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MALTATODAY 10 October 2021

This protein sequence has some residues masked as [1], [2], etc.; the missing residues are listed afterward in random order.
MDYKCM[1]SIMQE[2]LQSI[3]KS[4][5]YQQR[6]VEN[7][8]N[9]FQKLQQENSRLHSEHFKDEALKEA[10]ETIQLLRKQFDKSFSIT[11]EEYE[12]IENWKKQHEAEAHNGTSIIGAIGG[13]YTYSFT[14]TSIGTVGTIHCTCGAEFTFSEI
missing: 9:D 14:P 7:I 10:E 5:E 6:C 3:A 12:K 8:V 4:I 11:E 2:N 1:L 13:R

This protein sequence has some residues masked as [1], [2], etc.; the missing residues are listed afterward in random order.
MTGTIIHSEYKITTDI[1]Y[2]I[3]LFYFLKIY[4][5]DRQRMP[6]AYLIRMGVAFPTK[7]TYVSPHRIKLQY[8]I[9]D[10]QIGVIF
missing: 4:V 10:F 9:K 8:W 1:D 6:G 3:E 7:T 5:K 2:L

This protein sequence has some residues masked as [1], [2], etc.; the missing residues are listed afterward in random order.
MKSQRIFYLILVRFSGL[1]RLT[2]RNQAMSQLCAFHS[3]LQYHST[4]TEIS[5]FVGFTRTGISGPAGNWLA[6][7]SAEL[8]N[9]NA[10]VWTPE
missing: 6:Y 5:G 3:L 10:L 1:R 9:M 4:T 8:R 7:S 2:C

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4 maltatoday | SUNDAY • 10 OCTOBER 2021 NEWS PUBLIC CONSULTATION Submit your opinion or suggestions on the published document proposing an investment of €29 million. EUROPEAN MARITIME, FISHERIES AND AQUACULTURE FUND 1. Fostering sustainable fisheries and the restoration and conservation of aquatic biological resources; 2. Fostering sustainable aquaculture activities, and processing and marketing of fisheries and aquaculture products, thus contributing to food security in the Union. Consultation document may be downloaded from: Send your submissions to : by the 22nd October 2021 EMFAF for Malta 2021-2027 is a programme co-funded by the European Union. European Structural and Investment Funds 2014-2020 Co-financing rate: 80% European Union; 20% National Funds PAUL COCKS UNPUBLICISED changes to the Nationalist Party's leader- ship election system mean that outsiders with core opposition within party ranks – as in the case of former leader Adrian De- lia – would have a more difficult time winning in the future, Mal- taToday has learned. The PN's General Council will be utilising a single trans- ferible vote system for the first time when selecting the two candidates to present to party members in the next election for party leader. To date, if more than two candidates contested a leader- ship election, General Council members used a first-past- the-post system to select the two final candidates, by in- dicating their one preference on their ballot sheet. The two candidates with the most votes would then be voted upon by all eligible party members in the General Convention. Under the new system, Gen- eral Council members will now be able to indicate their pref- erence for all the candidates contesting the leadership race, by marking 1, 2, 3 etc. on the ballot sheet. A senior party official con- firmed the changes in the elec- tion method were approved and adopted by the General Council. "The single preference vote system used in the past could produce a deceptive majority, in that a candidate might have secured the first preference of a number of council members but would not necessarily have been a second or third or fourth choice for others," he said. "The single transferable vote system will be fairer, ensuring that the two candidates pre- sented the party members are truly representative of the pref- erences of the General Con- vention." This is correct in that the STV is a system designed to form consensus behind the most popular candidates and to avoid wasting votes. Each General Council mem- ber will now mark their ballot for the most preferred candi- date and will also be able to mark back-up preferences. A vote goes to the voter's first preference if possible, but if the first preference is elimi- nated, instead of being thrown away, the vote is transferred to a back-up preference, with the vote being assigned to the voter's second, third, or lower choice if possible. The least popular candidate will be eliminated and their votes will be transferred based on voters' marked back-up preferences. Eliminations, and vote trans- fers where applicable, will con- tinue until there are only two candidates remaining, at which point they will go on to face a party-wide vote. In the past, most often than not, the candidate with the least votes in the General Council election would imme- diately withdraw from the race, prompting another election among the remaining candi- dates, and so on until only two candidates remained. "This was time consuming and exhaustive," a party official said. "With the STV, we will ensure that all members' pref- erences are actually accounted for." But many are concerned that under the new system, it will be difficult – if not impossible – for an outsider with no par- ty-wide support to make it to the final ballot sheet. "With council members now voting multiple preferences, they will surely choose estab- lished party officials, MPs or insiders over any outsiders," one disgruntled General Coun- cil member, who sits on the party's sectional committee on the 11th district, said. "If this system was in place in 2017, the party would have managed to keep Adrian Delia out of facing the vote by the tesserati, since council mem- bers who opposed him would have given their preferences to the other three candidates leaving him only with the first- count votes from his support- ers." Another general council member agreed that it would be more difficult for an out- sider to become leader in the future unless they enjoyed party-wide consensus or were publicly backed by a number of senior party officials and standing MPs. "No wonder no one seems to be talking about these chang- es," she said. "This is a Machi- avellian move, aimed at closing the door to dissenting outsid- ers without appearing to block their candidature in any man- ner." PN's election change 'closes door' to outsider bids for leader The STV could use a block-vote to prevent outsider bids like Adrian Delia's from upsetting establishment candidates

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